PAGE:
Regarding his comments, I agree that since the English translation of my book’s title is “The Future of Mankind. Considerations on the basis of cortical mechanisms responsible for the human society’s birth and development,” Gyermek’s proposed shorter title would be more suitable for an English version of his book!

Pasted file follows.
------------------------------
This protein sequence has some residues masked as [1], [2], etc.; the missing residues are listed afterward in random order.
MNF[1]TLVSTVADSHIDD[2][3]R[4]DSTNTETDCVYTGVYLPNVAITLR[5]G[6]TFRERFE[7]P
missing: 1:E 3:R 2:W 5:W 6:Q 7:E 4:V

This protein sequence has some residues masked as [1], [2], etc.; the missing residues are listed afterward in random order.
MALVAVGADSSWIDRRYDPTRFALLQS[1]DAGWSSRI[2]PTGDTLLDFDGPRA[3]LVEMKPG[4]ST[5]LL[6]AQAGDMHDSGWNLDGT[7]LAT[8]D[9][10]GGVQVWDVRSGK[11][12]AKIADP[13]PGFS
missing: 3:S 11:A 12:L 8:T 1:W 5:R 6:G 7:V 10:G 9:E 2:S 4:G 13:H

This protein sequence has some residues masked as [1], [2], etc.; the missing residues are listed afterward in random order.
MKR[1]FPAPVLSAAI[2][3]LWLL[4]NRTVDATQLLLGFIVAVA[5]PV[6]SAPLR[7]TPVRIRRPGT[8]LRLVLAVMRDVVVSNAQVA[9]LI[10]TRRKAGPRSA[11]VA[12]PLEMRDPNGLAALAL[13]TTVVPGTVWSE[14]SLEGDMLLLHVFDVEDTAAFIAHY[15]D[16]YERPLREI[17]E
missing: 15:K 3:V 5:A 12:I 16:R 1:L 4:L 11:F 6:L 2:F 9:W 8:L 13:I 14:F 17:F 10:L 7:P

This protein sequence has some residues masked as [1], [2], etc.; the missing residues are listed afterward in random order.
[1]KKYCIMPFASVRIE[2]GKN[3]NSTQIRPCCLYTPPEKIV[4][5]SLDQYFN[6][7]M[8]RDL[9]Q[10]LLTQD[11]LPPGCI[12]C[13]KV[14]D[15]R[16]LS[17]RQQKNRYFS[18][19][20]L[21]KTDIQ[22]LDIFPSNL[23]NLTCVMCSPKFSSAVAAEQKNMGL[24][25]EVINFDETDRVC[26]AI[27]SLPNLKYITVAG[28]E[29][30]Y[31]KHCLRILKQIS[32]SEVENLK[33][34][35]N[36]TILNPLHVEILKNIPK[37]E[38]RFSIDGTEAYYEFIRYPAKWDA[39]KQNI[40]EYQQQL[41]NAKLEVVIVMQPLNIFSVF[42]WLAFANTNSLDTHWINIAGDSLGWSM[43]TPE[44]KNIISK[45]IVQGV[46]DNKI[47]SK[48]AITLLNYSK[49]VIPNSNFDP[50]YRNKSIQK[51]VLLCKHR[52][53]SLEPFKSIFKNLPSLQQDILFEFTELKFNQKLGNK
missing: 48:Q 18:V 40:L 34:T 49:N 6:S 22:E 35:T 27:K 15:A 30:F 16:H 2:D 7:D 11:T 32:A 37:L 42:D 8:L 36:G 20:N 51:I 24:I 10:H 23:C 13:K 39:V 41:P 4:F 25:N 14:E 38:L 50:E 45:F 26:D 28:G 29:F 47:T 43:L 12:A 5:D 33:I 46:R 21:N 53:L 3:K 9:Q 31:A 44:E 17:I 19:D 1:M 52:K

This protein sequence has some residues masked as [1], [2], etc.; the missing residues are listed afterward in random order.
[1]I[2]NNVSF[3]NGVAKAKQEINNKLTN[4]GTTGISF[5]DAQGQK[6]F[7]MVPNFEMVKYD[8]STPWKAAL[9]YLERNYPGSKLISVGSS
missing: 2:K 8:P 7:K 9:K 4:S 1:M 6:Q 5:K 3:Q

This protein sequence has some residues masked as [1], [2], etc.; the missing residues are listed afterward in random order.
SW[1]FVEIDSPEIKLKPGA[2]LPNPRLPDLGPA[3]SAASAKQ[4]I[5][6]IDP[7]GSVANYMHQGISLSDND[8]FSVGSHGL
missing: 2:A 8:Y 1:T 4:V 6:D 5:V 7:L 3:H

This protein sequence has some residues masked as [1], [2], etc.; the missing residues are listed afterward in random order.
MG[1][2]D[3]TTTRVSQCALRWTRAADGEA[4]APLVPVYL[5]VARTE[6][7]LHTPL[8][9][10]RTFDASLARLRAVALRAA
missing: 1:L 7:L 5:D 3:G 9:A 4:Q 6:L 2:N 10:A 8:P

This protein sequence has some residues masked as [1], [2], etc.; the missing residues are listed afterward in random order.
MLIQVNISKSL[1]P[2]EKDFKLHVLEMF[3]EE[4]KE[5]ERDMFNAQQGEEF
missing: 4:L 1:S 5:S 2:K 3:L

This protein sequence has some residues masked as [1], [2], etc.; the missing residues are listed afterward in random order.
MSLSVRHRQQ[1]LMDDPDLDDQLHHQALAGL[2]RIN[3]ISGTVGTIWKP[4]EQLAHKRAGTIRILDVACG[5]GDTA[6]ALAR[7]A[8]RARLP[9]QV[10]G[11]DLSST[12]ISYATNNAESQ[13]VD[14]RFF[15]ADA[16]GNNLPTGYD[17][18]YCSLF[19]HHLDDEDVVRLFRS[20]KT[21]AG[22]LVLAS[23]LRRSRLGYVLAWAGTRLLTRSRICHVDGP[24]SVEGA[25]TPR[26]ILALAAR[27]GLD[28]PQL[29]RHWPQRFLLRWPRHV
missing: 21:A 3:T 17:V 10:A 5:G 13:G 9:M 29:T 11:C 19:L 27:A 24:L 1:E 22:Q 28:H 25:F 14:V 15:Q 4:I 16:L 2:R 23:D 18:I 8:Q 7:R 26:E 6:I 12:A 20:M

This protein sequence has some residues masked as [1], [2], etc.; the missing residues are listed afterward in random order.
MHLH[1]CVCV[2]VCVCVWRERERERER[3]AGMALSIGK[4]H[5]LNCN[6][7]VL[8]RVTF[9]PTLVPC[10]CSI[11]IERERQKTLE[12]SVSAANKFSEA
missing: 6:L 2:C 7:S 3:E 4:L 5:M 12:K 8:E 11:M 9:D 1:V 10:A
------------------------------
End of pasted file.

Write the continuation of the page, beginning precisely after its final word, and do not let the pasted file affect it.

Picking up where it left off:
I also fully agree with Gyermek’s analysis that the “myths’-directed” human society is still not ready for the transition into the “ratio-directed” version. When I started my behavioral studies in the early 1950s and discovered the ability of rats to acquire an unnatural drive, I soon realized that this cortical mechanism may explain the manipulability of more sophisticated mammalian organisms. With the evolution of brains capable of acquiring drives, species appeared whose members could manipulate each other's behavior and act in unison. This was the condition sine qua non for the evolution of social living, a form of life that enabled the species to qualitatively surpass the performance of any given individual. It goes without saying that training members in the skills needed to act in unison proved the quality of life. The mouse, a rodent closely related to the rat, trained under the same experimental conditions as the rat, was unable to acquire the glass-cylinder-seeking drive. Thus, it was a reasonable conclusion that vertebrates can be divided into three groups according to the mode of operation of their brain: (a) those that operate with innate drives only (the majority); (b) those with an ability to acquire drives (a minority); and (c) the ‘group of one’ that operates almost exclusively with acquired drives (Homo sapiens sapiens ).